Despite being in a highly competitive industry, Chick-fil-A ranks among the top fast-food chains in terms of sales and customer satisfaction. This decision, rooted in the founders' commitment to honoring the Sabbath, demonstrates taking time for rest can lead to success.


It Won’t Happen Without a Plan

You must plan your week so you can afford to take a full day off. It might involve completing household chores, grocery shopping, kids practices/games or other tasks in advance. Here are a few suggestions:

Unplug from tech and disconnect from work and social media. Turning off your phone and stepping away from screens can significantly enhance your Sabbath experience. Use the time to engage in activities that nourish your soul.

Engage in restful activities Sabbath is not about staring at the wall and contemplating life. Rest doesn't mean doing nothing. Find activities that rejuvenate you—reading, going for a walk, spending time in nature, or enjoying a hobby. The goal is to engage in practices that bring joy and peace.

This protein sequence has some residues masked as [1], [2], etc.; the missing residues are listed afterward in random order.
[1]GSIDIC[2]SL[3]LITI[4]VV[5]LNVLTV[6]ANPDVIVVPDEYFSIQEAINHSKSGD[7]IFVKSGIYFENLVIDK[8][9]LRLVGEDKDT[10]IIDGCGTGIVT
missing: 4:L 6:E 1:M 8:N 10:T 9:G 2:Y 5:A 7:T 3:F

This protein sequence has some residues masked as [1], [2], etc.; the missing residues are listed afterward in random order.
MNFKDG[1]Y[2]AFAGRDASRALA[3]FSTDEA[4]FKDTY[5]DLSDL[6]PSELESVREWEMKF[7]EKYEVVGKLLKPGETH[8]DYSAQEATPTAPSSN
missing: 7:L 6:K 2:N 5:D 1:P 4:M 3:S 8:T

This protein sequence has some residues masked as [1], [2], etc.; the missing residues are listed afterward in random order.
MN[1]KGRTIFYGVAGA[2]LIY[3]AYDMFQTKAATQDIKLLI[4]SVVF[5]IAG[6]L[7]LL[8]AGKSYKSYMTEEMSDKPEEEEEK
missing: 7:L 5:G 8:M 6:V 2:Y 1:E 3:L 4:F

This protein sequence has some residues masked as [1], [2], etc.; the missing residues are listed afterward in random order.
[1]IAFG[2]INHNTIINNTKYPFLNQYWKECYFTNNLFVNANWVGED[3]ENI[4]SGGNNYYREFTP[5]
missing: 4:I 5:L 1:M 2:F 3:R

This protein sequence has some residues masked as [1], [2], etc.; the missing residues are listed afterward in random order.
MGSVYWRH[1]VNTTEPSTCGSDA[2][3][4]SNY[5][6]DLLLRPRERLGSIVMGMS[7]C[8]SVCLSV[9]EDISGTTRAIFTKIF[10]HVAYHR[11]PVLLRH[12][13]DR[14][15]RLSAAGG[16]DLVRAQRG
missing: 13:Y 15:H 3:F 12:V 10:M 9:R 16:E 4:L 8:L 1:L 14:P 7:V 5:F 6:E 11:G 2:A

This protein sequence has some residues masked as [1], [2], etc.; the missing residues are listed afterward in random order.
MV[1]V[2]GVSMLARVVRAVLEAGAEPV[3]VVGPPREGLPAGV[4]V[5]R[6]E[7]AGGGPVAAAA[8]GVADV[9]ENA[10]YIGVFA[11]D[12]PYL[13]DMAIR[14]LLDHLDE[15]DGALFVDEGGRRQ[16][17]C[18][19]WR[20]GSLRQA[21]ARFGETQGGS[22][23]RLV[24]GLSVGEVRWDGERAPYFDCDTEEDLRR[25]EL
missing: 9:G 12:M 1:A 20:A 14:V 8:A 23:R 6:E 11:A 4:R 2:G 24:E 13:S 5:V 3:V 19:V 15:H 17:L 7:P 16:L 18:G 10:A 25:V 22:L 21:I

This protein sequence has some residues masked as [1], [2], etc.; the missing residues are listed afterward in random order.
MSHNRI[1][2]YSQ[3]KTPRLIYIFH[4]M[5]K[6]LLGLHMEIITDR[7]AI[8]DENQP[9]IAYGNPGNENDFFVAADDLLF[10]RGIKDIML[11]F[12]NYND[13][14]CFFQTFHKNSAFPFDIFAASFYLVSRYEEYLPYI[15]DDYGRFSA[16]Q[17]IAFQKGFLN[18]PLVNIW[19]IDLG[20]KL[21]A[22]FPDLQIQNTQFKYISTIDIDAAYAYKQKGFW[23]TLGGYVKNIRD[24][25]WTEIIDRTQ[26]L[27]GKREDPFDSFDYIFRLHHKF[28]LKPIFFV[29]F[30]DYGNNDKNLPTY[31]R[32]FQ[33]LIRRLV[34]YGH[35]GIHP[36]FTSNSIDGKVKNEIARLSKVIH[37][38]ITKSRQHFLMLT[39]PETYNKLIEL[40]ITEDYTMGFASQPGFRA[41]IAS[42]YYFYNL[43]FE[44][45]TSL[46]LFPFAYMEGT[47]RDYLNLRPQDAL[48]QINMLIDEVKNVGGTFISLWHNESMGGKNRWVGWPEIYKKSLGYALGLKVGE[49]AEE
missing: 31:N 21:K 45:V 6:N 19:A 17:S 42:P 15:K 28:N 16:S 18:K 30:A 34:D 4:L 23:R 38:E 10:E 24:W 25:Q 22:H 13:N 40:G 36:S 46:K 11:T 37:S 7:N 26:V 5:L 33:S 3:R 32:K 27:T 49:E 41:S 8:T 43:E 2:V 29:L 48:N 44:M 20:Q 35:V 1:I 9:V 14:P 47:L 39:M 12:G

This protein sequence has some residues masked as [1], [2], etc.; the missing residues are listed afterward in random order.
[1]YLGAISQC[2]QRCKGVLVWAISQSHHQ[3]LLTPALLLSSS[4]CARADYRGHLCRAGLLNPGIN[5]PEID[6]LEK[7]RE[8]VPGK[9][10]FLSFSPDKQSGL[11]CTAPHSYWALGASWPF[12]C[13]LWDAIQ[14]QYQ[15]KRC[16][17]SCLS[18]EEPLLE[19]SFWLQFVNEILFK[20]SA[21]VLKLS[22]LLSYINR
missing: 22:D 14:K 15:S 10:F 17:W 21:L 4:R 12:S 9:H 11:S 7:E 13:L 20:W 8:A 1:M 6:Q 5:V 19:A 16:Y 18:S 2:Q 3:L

Worship and reflect, make time for spiritual practices. Attend worship, spend time in prayer, or read the Bible. Reflect on the past week and seek God's guidance for the days ahead.


Spend time with people you love, strengthen your relationships. Have a family meal, play games, or simply enjoy each other's company. Have friends over. These moments create lasting memories and deepen your connections.

Jesus said, “Come to me, all you who are weary and burdened, and I will give you rest. Take my yoke and learn from me, for I am gentle and humble in heart, and you will find rest for your souls. For my yoke is easy and my burden is light."

He meant it!

Trusting Jesus means allowing him to take the things off you that have killed your rest and letting Him be in charge. When Jesus sets your priorities, determines your schedule, and creates a pace your life feels easier, lighter, more restful.

If you want the life of Jesus you must adopt the lifestyle of Jesus. He is not going to bless what is taking you away from God’s best.

The Sabbath is more than just a day off; it's a gift from God. It's a reminder that we are not defined by our productivity but by our relationship with Him.